CFJ Urges SCOTUS to End Race-Based Admissions at Harvard and Other Schools
The Committee for Justice—along with the Pacific Legal Foundation and other organizations and individuals—has filed a Supreme Court amicus brief in support of Students For Fair Admissions, which is challenging the use of racial preferences in admissions by Harvard College and the University of North Carolina.
The consolidated Harvard and UNC cases directly challenge the Supreme Court’s 2003 ruling in Grutter v. Bollinger that universities can seek broad-based diversity. Grutter was litigated by CFJ president Curt Levey and his colleagues at the Center for Individual Rights.
CFJ’s amicus brief in the current cases was authored by Wencong Fa and other attorneys at the Pacific Legal Foundation. The cases will be argued before the High Court this fall.
Committee for Justice president Curt Levey issued the following statement:
The Committee for Justice got involved in this case because ensuring that the judiciary engages in objective, textualist interpretation of our statutes and the Constitution—including the prohibitions on racial discrimination in the Equal Protection Clause and Title VI of the 1964 Civil Rights Act—is central to CFJ’s mission of promoting the rule of law and preserving the Constitution’s protection of individual liberty.
This case affords the Supreme Court an important opportunity to remind schools that the equal protection of the law guaranteed by the Fourteenth Amendment is an individual right that requires “treat[ing] individuals based on their personal qualities instead of their membership in a crudely defined racial group” and “stands in stark contrast to equality of outcomes among groups—which has no basis in the Constitution” (quoting our brief). As the late Justice Scalia pointed out, “under our Constitution there can be no such thing as either a creditor or a debtor race.”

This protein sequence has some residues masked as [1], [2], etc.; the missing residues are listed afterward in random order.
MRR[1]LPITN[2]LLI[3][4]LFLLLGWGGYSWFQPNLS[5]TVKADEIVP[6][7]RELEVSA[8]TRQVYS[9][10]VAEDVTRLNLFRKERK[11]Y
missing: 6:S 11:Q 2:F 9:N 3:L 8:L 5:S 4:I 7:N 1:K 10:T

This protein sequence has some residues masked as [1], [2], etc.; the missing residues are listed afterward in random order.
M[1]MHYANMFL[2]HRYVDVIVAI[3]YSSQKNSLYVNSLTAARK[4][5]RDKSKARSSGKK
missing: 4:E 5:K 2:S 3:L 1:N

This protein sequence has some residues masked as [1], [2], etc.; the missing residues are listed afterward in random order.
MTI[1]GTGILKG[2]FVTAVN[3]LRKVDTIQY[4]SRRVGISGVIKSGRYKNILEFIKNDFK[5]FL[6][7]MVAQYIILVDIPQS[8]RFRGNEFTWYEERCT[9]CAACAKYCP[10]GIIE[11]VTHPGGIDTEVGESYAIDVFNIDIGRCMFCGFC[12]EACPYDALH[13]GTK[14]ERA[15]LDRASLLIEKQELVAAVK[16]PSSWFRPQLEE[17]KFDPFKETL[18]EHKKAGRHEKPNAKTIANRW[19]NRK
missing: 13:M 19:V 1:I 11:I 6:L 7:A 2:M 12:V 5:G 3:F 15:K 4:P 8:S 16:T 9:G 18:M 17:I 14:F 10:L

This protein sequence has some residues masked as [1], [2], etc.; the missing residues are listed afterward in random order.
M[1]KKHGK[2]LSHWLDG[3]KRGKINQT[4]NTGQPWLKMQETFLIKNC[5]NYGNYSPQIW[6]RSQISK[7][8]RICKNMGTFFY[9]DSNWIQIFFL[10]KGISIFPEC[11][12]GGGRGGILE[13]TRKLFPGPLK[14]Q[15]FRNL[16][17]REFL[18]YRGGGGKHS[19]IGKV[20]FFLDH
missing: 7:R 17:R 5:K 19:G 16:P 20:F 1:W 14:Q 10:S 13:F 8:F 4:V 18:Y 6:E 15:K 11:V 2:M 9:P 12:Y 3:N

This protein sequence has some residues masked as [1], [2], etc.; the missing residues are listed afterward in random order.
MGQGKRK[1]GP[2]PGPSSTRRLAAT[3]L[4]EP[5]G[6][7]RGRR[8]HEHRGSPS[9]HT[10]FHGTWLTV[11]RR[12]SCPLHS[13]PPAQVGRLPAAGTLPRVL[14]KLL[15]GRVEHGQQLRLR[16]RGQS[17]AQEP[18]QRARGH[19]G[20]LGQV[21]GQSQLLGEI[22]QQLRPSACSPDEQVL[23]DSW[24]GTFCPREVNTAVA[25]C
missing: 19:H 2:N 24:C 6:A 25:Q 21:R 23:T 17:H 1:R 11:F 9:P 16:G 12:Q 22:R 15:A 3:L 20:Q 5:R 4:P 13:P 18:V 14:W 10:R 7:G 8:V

Instead, we note, “under the guise of furthering an amorphous interest in the educational benefits of diversity,” Harvard and UNC engage in racial balancing, which the Court has made clear is illegal.
Our brief points out that racial balancing “at universities like Harvard … have a long and deplorable pedigree. Roughly a century ago, Harvard maintained a ‘holistic’ admissions process designed to limit the number of Jewish students enrolled at the university” under the guise of seeking diversity. Today, the same excuse is used to limit the number of Asian American students.
While the Court in Grutter approved a limited role for race in college admissions, our brief points out that “the pernicious practice of racial balancing has spread to K-12 education, where it is now depriving children of spots at some of the best public schools in the nation”—particularly Asian American students—“when administrators determine there are ‘too many’ or ‘too few’ students of certain races.” This “illustrates how difficult it is to constrain racial discrimination once courts open Pandora’s Box even a crack.”
Finally, our amicus brief emphasizes that “the constitutional path toward advancing opportunity for all is not creating racial entitlements, but tearing down obstacles to opportunity.” In contrast, racial preferences create a mismatch between students and their school, rather than creating opportunities. Research indicates, that as a result, “[s]tudents who receive racial preferences are more likely to transfer to other schools, take longer to graduate, and are less satisfied with their college experience.”